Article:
Mrs. H. O. (Louisine W.) Havemeyer, New York (1911–d. 1929; bought through Théodore Duret; cat., 1931, p. 101, ill., as by Courbet)
New York. The Metropolitan Museum of Art. "Loan Exhibition of the Works of Gustave Courbet," April 7–May 18, 1919, no. 37 (lent anonymously).
New York. The Metropolitan Museum of Art. "The H. O. Havemeyer Collection," March 10–November 2, 1930, no. 37 (as by Courbet) [2nd ed., 1958, no. 90].
H. O. Havemeyer Collection: Catalogue of Paintings, Prints, Sculpture and Objects of Art. n.p., 1931, p. 101, ill., as "Still Life—Spring Flowers" by Courbet; read the inscription as "G. Courbet SP.", interpreting it to have been painted at the prison of Sainte Pélagie in 1871; call it a darker repetition of the Hamburg painting.
Carl Georg Heise. Letter to Theodore Rousseau. April 17, 1953, suggests that it may be a fake or copy after an 1855 painting in the Hamburger Kunsthalle (F182).
Charles Sterling. Letter to Theodore Rousseau. September 23, 1953, believes it could be a repetition by Courbet himself of the Hamburg picture; suggests that the signature may be followed by the date "68" rather than "S.P." for Sainte Pélagie [see Ref. Havemeyer 1931].
Louisine W. Havemeyer. Sixteen to Sixty: Memoirs of a Collector. New York, 1961, p. 195.
Gaston Delestre. Letter to Margaretta Salinger. March 10, 1962, calls it a copy of the painting in Hamburg.
Gaston Delestre. Letter to Margaretta Salinger. May 22, 1962, in response to the possibility that the inscription could read "C. P.", asserts that this picture cannot be attributed to Pata, who painted only portraits and landscapes.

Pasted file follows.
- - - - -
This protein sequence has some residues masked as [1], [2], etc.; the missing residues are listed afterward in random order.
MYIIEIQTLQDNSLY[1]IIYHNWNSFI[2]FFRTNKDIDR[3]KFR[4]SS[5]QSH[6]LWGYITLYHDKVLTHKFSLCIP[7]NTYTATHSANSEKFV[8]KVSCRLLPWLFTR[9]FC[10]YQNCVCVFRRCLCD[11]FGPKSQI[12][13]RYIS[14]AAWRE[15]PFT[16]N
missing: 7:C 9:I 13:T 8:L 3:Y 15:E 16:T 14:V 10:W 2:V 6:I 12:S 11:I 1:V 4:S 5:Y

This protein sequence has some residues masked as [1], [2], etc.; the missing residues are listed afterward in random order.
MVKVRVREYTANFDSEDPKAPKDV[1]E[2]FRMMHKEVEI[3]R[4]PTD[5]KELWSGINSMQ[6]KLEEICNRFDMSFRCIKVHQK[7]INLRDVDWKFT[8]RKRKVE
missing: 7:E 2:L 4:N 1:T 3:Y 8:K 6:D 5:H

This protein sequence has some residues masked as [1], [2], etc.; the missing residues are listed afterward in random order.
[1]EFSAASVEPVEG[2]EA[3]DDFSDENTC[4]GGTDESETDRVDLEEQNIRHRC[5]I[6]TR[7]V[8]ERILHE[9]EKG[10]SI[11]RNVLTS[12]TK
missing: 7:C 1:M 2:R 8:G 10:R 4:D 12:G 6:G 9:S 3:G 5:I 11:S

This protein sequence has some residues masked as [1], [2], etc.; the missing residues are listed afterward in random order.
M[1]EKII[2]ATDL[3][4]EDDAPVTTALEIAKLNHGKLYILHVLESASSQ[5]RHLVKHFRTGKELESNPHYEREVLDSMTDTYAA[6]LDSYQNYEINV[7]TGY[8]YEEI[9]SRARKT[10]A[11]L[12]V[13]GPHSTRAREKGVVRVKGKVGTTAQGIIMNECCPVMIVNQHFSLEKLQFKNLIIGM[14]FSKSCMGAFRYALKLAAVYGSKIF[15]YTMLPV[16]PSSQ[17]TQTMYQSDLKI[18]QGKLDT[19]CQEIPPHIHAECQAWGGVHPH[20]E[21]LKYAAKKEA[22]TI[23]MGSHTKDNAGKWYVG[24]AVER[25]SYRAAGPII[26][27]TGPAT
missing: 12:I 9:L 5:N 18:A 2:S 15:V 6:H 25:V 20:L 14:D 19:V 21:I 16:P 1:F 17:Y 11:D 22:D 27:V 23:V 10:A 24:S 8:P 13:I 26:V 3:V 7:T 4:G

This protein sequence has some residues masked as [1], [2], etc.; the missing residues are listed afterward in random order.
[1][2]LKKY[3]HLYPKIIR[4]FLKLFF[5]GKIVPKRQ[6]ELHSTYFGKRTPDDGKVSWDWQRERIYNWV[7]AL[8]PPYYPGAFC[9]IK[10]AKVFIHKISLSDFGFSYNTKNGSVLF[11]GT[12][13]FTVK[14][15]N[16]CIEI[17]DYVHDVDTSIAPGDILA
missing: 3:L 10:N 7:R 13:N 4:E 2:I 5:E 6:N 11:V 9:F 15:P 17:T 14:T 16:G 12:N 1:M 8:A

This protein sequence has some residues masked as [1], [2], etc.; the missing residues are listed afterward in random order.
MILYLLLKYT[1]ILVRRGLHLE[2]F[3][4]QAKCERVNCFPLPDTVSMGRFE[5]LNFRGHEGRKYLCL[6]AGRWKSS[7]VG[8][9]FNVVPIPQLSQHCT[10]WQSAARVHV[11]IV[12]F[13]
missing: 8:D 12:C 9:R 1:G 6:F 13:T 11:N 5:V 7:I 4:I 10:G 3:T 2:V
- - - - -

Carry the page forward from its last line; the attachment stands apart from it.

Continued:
Charles Sterling and Margaretta M. Salinger. French Paintings: A Catalogue of the Collection of The Metropolitan Museum of Art. Vol. 2, XIX Century. New York, 1966, p. 112, ill., state that "the high quality of the Museum's painting permits an attribution to Courbet himself".
Robert Fernier. La vie et l'oeuvre de Gustave Courbet. Vol. 1, Peintures, 1819–1865. Lausanne, 1977, p. 114, no. 185, ill. p. 115, calls it "Fleurs," by Courbet and notes that it is a replica of the Hamburg picture; dates it about 1855–60.
Hélène Toussaint inGustave Courbet, 1819–1877. Exh. cat., Grand Palais, Paris. London, 1978, p. 219 [French ed., 1977, p. 138], states that the painting "has been regarded since 1953 as the work of a copyist or forger".
Frances Weitzenhoffer. The Havemeyers: Impressionism Comes to America. New York, 1986, p. 257, calls it "Flowers Piece: A Basket of Blossoms" and notes that it is considered a copy after Courbet.
Gretchen Wold. Memo to files. January 4, 1989, notes that on January 3, 1989, Gisela Helmkampf, Anne Norton, Susan Stein, Gary Tinterow and Gretchen Wold examined this painting at the Brooklyn Museum with other still lifes included in the "Courbet Reconsidered" exhibition; it was agreed that the work does not appear to have been painted by Courbet himself.
Louisine W. Havemeyer. Sixteen to Sixty: Memoirs of a Collector. Ed. Susan Alyson Stein. 3rd ed. [1st ed. 1930, repr. 1961]. New York, 1993, pp. 195, 330 n. 275.
Susan Alyson Stein inSplendid Legacy: The Havemeyer Collection. Exh. cat., The Metropolitan Museum of Art. New York, 1993, p. 258.
Gretchen Wold inSplendid Legacy: The Havemeyer Collection. Exh. cat., The Metropolitan Museum of Art. New York, 1993, p. 320, no. A164, ill. p. 319.
Richard R. Brettell and Stephen F. Eisenman. Nineteenth-Century Art in the Norton Simon Museum. Ed. Sara Campbell. Vol. 1, New Haven, 2006, p. 166.
This is a copy of a painting in the Hamburger Kunsthalle (1855; Fernier no. 182).